Precisely. I particularly like the analogy "The map is not the land. The statistics are not the economy." Better than I would have thought up, but pretty much exactly the same idea I posted just a day ago.
Contrary to the belief of mainstream economists, economics is not a giant confidence game in which the government can fool enough people into feeling sufficient consumer confidence to generate a self-fulfilling prophecy of economic growth. Even as the composite leading indicators and GDP numbers turn positive, real measures of economic activity are pointing in precisely the opposite direction. International shipping has begun to slump again. After a three-month rise spurred by an aggressive stimulus program, steel prices have begun to fall once more in the world's largest steel-using country, China. Nearly 40 percent of the stocks traded on the New York Stock Exchange are the worthless stocks of four zombiebeing propped up by the federal government, BAC, C, FNM and FRE. Total U.S. loans and leases are down 4.6 percent for the year, an initial sign that the inevitable deleveraging process has begun. The percentage of failed bank deposits in 2009 are rapidly approaching three times the percentage of failedin 1931, and the FDIC has been forced to request a $500 billion credit line from the U.S. Treasury to stave off looming bankruptcy.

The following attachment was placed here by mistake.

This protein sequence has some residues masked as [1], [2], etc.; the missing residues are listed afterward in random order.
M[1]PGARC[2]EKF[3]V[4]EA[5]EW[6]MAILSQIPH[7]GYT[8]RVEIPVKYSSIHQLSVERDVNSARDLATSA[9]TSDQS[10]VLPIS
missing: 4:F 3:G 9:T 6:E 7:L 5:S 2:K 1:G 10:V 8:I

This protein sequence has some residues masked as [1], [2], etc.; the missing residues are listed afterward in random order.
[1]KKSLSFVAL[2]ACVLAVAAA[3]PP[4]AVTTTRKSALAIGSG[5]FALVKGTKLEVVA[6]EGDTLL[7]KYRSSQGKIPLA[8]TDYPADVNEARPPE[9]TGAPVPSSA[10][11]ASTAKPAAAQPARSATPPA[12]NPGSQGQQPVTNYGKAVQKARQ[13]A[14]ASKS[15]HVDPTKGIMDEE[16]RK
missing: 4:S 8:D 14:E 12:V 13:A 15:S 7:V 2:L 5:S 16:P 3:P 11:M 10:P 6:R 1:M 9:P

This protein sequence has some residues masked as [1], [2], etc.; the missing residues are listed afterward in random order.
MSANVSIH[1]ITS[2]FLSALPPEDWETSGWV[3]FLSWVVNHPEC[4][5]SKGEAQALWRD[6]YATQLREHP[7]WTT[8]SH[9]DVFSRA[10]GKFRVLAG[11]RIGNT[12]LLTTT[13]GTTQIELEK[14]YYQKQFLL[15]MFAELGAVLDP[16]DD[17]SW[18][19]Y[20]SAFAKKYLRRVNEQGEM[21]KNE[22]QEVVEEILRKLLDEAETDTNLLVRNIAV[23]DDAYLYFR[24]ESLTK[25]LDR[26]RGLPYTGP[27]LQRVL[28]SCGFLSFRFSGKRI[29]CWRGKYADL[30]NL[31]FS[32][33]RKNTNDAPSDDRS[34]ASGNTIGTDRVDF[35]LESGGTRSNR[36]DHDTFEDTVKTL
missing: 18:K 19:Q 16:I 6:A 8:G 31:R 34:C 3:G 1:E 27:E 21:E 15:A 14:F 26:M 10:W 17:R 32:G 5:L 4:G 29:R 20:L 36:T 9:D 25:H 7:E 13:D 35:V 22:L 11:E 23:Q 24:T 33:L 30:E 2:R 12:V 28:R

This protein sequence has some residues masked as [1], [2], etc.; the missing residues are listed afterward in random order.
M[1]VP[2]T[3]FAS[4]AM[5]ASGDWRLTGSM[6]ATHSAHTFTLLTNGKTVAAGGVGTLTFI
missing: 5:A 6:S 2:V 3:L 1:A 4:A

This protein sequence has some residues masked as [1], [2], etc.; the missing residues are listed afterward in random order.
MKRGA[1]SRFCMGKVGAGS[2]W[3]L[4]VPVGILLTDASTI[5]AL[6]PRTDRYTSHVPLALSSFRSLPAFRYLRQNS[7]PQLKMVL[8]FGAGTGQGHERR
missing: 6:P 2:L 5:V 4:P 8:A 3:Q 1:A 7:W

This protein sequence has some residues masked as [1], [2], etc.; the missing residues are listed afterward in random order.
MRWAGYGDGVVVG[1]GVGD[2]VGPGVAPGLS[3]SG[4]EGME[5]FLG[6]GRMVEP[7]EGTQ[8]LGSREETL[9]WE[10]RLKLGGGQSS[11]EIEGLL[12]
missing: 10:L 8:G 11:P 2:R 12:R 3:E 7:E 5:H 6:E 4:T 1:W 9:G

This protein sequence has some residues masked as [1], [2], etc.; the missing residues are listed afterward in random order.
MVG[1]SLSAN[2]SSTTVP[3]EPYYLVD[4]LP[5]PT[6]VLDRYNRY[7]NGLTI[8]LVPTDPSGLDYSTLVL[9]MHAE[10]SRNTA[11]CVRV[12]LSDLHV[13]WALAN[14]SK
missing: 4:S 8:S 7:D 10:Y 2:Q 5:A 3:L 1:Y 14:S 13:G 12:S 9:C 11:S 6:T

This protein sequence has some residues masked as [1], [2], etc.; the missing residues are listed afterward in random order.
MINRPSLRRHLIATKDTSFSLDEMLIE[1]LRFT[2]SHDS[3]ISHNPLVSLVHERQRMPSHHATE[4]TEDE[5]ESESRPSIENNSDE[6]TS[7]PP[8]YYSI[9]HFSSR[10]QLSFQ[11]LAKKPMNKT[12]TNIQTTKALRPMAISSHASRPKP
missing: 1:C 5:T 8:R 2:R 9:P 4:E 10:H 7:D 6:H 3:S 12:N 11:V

The map is not the land. The statistics are not the economy. This is not a recovery; this is the false dawn that precedes the darkness.
Monday, September 14, 2009
Vox: It Ain't Over Yet...
Vox Day gives a brief and excellent explanation about why we shouldn't believe the talk of recovery: